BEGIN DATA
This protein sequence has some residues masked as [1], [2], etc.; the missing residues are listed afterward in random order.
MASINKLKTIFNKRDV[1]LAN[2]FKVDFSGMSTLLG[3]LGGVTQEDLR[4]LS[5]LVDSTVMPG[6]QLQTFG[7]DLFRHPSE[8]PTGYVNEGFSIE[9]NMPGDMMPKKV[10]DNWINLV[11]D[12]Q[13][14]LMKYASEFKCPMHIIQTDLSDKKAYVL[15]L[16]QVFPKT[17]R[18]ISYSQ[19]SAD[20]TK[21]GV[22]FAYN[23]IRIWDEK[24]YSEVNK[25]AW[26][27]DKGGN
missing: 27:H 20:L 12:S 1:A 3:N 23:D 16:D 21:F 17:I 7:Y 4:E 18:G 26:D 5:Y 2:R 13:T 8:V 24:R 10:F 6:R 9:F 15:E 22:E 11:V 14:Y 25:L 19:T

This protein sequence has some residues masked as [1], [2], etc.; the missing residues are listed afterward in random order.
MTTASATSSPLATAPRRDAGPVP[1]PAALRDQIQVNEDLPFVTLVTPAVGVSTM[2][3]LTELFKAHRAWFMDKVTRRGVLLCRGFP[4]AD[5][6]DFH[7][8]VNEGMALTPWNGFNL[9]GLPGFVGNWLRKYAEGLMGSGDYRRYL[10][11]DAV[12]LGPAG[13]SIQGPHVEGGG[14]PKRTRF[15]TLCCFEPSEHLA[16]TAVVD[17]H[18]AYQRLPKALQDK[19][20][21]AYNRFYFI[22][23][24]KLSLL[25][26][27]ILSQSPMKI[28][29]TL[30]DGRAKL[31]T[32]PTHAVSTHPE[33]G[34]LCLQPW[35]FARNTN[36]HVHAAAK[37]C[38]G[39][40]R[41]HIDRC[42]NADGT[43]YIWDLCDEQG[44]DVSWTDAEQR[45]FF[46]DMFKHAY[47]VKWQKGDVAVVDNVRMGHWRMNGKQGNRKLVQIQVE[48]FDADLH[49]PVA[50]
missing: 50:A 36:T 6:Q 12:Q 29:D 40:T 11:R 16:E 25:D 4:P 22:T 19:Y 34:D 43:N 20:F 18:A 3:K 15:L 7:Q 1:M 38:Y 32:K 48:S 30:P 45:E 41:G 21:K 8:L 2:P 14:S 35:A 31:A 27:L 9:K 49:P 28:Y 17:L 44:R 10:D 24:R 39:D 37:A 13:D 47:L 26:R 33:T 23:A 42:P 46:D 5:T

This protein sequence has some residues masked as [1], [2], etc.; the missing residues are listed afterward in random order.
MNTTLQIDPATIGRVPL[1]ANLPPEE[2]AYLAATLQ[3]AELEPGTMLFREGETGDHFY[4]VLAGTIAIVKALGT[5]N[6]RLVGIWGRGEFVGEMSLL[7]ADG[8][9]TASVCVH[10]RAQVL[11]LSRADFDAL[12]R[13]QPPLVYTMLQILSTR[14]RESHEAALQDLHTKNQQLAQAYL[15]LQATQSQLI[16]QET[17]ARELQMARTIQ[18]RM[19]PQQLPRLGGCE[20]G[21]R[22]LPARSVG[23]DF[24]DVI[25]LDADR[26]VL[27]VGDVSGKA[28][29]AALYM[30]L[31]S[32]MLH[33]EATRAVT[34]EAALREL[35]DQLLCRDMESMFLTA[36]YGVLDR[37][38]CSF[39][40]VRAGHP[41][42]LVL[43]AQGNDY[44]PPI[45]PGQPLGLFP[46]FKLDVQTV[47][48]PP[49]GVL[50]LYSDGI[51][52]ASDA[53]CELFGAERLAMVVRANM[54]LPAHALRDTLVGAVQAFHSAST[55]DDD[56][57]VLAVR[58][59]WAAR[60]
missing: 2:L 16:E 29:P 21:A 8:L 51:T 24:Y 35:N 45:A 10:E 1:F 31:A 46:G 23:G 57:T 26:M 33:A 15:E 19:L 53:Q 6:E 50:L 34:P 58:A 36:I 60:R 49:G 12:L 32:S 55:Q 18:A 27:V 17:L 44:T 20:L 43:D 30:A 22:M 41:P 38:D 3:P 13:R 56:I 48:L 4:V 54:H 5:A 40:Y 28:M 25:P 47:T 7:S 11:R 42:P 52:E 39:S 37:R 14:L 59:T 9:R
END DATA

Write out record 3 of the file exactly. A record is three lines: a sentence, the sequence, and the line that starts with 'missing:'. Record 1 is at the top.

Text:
This protein sequence has some residues masked as [1], [2], etc.; the missing residues are listed afterward in random order.
MNTTLQIDPATIGRVPL[1]ANLPPEE[2]AYLAATLQ[3]AELEPGTMLFREGETGDHFY[4]VLAGTIAIVKALGT[5]N[6]RLVGIWGRGEFVGEMSLL[7]ADG[8][9]TASVCVH[10]RAQVL[11]LSRADFDAL[12]R[13]QPPLVYTMLQILSTR[14]RESHEAALQDLHTKNQQLAQAYL[15]LQATQSQLI[16]QET[17]ARELQMARTIQ[18]RM[19]PQQLPRLGGCE[20]G[21]R[22]LPARSVG[23]DF[24]DVI[25]LDADR[26]VL[27]VGDVSGKA[28][29]AALYM[30]L[31]S[32]MLH[33]EATRAVT[34]EAALREL[35]DQLLCRDMESMFLTA[36]YGVLDR[37][38]CSF[39][40]VRAGHP[41][42]LVL[43]AQGNDY[44]PPI[45]PGQPLGLFP[46]FKLDVQTV[47][48]PP[49]GVL[50]LYSDGI[51][52]ASDA[53]CELFGAERLAMVVRANM[54]LPAHALRDTLVGAVQAFHSAST[55]DDD[56][57]VLAVR[58][59]WAAR[60]
missing: 2:L 16:E 29:P 21:A 8:L 51:T 24:Y 35:N 45:A 10:E 1:F 31:A 46:G 23:G 57:T 26:M 33:A 15:E 19:L 53:Q 6:E 50:L 34:P 58:A 36:I 60:R 49:G 12:L 32:S 55:Q 18:A 27:V 17:L 44:T 20:L 43:D 30:A 22:M 41:P 38:D 3:P 13:R 56:I 48:L 4:V 54:H 5:A 40:Y 28:M 25:P 47:T 7:S 11:R 42:P 52:E 39:S 37:R 14:L 59:T 9:R